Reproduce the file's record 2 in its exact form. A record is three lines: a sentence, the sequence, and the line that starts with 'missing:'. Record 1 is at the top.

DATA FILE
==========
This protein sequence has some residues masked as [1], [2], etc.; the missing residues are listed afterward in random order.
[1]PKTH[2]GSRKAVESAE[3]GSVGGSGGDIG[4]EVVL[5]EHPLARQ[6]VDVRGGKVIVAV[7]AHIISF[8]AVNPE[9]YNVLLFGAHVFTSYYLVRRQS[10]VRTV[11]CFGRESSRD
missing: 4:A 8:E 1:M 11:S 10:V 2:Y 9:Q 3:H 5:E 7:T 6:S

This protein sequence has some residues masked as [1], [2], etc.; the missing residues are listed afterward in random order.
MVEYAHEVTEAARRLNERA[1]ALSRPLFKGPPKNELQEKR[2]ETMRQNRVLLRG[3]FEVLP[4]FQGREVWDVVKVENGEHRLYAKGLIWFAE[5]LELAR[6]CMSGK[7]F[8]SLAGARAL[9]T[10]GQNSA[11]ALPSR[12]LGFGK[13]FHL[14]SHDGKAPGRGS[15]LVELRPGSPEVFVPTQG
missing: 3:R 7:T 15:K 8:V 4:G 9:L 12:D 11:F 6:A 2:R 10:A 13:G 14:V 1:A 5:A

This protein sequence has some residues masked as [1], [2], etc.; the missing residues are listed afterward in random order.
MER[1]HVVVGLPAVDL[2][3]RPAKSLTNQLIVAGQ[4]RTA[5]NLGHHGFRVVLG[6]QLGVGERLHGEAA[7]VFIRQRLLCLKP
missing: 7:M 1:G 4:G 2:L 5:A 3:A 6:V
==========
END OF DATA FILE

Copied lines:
This protein sequence has some residues masked as [1], [2], etc.; the missing residues are listed afterward in random order.
MVEYAHEVTEAARRLNERA[1]ALSRPLFKGPPKNELQEKR[2]ETMRQNRVLLRG[3]FEVLP[4]FQGREVWDVVKVENGEHRLYAKGLIWFAE[5]LELAR[6]CMSGK[7]F[8]SLAGARAL[9]T[10]GQNSA[11]ALPSR[12]LGFGK[13]FHL[14]SHDGKAPGRGS[15]LVELRPGSPEVFVPTQG
missing: 3:R 7:T 15:K 8:V 4:G 9:L 12:D 11:F 6:A 2:R 10:A 13:G 14:V 1:A 5:A